Fingerlings are transferred to production ponds where they are stocked at various densities and ratios depending on the fertility of the pond and management techniques. Old ponds with excessive bottom deposits are de-silted and limed at a rate dependent on soil pH (Table 4). Fertilization practices vary greatly in production ponds. One of the many recommended fertilization schedules consists of a dose of 1 000 kg or more of cattle dung, 560 kg to 1 200 kg of poultry manure and 5 000 kg of green compost per hectare. However, the fertilization schedule has to be modified depending on soil characteristics. Cow dung ranging from 20 to 30 tonnes/ha/year may be required if  organic carbon levels in the soil are low. The fertilizer is normally applied in installments. The first installment should be around 17 percent of the total quantity and is applied a fortnight before stocking, and the rest in 10 equal monthly installments. The use of inorganic fertilizers varies according to the available P and N in the soil. The standard combination of N:P:K (18:8:4) is generally recommended but this has to be modified according to the availability of N and P. After determining the total quantity of inorganic fertilizer required, it should be applied in 10 equal monthly installments alternating with organic manure. The use of fertilizer is stopped if algal blooms develop.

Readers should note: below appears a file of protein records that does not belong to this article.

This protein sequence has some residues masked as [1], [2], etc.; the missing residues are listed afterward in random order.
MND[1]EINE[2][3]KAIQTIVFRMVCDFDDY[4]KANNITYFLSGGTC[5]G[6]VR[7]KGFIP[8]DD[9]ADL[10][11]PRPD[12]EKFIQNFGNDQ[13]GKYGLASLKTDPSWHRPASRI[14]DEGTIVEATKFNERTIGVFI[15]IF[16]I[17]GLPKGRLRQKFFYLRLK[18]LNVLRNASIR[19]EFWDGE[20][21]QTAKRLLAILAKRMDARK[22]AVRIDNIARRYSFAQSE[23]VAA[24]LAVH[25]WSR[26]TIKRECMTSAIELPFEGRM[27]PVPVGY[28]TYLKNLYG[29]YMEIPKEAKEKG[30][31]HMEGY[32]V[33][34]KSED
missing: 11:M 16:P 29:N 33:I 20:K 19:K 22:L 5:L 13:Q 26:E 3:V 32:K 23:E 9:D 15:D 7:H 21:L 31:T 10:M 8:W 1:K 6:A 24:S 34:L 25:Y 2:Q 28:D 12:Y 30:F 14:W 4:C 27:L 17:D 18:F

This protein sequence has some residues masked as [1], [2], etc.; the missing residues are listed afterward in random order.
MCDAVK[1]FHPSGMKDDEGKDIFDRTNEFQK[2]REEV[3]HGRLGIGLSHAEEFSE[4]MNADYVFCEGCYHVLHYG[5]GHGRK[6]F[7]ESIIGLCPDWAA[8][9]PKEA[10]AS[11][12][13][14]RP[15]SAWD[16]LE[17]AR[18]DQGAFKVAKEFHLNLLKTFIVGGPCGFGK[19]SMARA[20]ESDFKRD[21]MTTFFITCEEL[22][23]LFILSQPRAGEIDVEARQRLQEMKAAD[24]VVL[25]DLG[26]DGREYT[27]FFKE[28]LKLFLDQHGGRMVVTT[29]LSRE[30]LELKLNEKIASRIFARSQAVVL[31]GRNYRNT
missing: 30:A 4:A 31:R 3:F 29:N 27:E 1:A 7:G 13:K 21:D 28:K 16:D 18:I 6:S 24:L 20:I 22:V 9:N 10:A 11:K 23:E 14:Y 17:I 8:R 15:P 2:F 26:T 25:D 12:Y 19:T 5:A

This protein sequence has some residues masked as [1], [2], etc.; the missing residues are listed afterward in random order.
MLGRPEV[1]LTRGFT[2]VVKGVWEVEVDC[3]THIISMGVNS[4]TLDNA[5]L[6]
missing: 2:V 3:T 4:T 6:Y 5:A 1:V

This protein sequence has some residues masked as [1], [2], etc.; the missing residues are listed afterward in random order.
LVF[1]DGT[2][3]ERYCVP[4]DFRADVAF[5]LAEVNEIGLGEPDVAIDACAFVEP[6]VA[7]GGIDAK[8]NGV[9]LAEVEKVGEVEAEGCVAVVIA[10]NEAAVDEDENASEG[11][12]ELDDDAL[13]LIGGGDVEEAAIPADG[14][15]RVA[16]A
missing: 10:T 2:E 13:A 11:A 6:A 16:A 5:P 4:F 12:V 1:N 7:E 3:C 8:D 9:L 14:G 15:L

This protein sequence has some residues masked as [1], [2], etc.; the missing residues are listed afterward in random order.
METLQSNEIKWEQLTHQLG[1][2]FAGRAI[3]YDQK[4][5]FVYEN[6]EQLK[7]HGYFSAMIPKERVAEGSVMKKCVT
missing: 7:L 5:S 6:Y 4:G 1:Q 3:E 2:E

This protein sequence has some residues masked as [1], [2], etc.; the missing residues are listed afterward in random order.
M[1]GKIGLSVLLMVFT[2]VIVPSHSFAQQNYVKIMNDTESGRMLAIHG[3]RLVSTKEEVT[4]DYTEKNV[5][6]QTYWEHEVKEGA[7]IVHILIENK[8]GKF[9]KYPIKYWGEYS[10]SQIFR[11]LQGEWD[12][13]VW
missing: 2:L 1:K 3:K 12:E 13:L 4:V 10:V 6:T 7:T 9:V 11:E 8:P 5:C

Apart from the above conventional fertilization schedules, a number of other fertilization and natural food production methods have been attempted. For example, the placing of bamboo poles into the ponds to increase periphyton production (Azim et al., 2002; Gangadhara et al., 2004). Integrated poultry, pigs or cattle cum fish farming systems are dependent on feed waste and animal excreta. The fish feed on spilled animal feed and also directly on fresh animal excreta. It has been estimated that in fish-cum-dairy farming three-four cows/buffaloes can provide sufficient manure and feed for a one hectare pond (one cow/buffalo excretes approximately 12 000 kg of dung and 8 000 litres of urine per year). Similarly, 35-40 pigs or 500–600 chickens or ducks are adequate to provide the necessary nutrients and feed per hectare. Under these conditions no other feed or fertilizer is applied to the pond.